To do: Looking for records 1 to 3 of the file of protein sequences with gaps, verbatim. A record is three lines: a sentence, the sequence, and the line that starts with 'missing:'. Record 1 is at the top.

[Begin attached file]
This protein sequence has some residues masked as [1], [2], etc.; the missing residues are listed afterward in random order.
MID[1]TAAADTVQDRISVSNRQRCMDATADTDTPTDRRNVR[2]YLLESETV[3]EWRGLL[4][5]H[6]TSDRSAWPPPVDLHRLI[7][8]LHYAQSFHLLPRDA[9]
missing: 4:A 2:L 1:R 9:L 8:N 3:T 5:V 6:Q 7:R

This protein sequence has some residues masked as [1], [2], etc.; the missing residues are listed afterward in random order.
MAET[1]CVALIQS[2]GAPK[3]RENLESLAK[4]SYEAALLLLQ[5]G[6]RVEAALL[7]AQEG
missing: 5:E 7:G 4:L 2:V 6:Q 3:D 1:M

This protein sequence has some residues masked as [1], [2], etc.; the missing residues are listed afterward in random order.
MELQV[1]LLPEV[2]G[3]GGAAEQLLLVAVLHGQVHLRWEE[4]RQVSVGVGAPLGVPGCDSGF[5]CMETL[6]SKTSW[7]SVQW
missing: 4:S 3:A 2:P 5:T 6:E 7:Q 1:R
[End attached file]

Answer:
This protein sequence has some residues masked as [1], [2], etc.; the missing residues are listed afterward in random order.
MID[1]TAAADTVQDRISVSNRQRCMDATADTDTPTDRRNVR[2]YLLESETV[3]EWRGLL[4][5]H[6]TSDRSAWPPPVDLHRLI[7][8]LHYAQSFHLLPRDA[9]
missing: 4:A 2:L 1:R 9:L 8:N 3:T 5:V 6:Q 7:R

This protein sequence has some residues masked as [1], [2], etc.; the missing residues are listed afterward in random order.
MAET[1]CVALIQS[2]GAPK[3]RENLESLAK[4]SYEAALLLLQ[5]G[6]RVEAALL[7]AQEG
missing: 5:E 7:G 4:L 2:V 6:Q 3:D 1:M

This protein sequence has some residues masked as [1], [2], etc.; the missing residues are listed afterward in random order.
MELQV[1]LLPEV[2]G[3]GGAAEQLLLVAVLHGQVHLRWEE[4]RQVSVGVGAPLGVPGCDSGF[5]CMETL[6]SKTSW[7]SVQW
missing: 4:S 3:A 2:P 5:T 6:E 7:Q 1:R